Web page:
Here’s something I discovered via a post on the Journal of Nuclear Physics. Press releases from NASA’s Glenn Research Center in Cleveland, Ohio, and Nirvana Energy Systems, a Silicon Valley startup are announcing the development of what they call the Thermo Acoustic Power Stick (TAPS).
According to the NASA Glenn press release, TAPS “is designed to convert a home’s natural gas supply into electricity, providing the home with its own mini power plant, or micro-grid”, and is based on a NASA “Stirling propulsion technology” which “uses acoustic waves instead of mechanical parts to convert and transfer energy for electrical power generation”. Technology from Xerox PARC in Palo Alto also contributed to the TAPS system.
The Nirvana Energy press release describes TAPS as a “micro-combined heat and power (µ-CHP) system for home use that converts gas into electricity and provides for domestic water and space heating” and states that the system “is silent, compact and provides the home energy needs at a fraction of the cost of grid supplied power and heating.”
Nirvana Energy co-founder Jim Gibbons says “the Power Stick, which can operate continuously, will allow customers to lower their energy bills by creating both their own electric power and sufficient heat for domestic water and space heating purposes. Where permitted, consumers will also have the option of selling excess electric power back to the grid, thus becoming net producers of electricity for their communities”.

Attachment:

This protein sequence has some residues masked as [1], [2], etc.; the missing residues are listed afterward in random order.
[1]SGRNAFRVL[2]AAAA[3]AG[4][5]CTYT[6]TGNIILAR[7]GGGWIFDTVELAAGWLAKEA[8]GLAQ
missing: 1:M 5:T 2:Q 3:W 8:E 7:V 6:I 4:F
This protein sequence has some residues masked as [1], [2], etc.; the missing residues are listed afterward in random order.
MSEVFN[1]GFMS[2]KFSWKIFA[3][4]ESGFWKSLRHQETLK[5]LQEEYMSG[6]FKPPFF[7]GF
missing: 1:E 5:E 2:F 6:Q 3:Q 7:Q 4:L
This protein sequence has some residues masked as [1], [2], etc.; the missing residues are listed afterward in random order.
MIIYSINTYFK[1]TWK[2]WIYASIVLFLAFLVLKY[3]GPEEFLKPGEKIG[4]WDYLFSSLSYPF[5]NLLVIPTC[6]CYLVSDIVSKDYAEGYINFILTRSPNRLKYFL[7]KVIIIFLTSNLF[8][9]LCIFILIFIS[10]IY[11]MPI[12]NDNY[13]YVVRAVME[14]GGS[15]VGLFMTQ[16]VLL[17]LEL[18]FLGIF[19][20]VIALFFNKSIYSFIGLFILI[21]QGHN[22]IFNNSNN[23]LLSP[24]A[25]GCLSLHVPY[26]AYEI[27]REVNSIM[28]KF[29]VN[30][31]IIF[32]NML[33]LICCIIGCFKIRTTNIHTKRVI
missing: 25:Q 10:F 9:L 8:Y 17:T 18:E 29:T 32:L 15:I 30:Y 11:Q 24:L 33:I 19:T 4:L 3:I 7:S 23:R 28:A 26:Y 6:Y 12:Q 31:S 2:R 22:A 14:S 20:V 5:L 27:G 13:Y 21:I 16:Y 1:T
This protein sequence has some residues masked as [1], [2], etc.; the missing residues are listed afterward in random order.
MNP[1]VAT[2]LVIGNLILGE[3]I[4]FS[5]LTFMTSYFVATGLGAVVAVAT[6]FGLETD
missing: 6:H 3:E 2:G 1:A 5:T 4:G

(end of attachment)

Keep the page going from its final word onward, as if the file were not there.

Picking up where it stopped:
I have to say that after reading both these press releases, I am still not quite sure what the TAPS system is. Nirvana describes it as being “small in size, less than 32″ in length, and 8-10″ in diameter while producing 2-4 KWe and 15-35 KWh. The TAPS™ unit weighs less than 60 pounds”. Since NASA mentions Stirling technology, it will apparently operate from a heat source — natural gas is mentioned, but perhaps any heat source (LENR?) would be sufficient. When informed about this press release, Andea Rossi stated on the JONP: “You are right, very interesting!Thank you for the information”. We know that Rossi has been looking for a way to use Stirling engines with the E-Cat, so maybe this is an idea he finds intriquing.
NASA states that TAPS is going to be tested throughout the year, and will be released to the marketplace once testing, certification and regulatory approval is complete — no timeframe provided.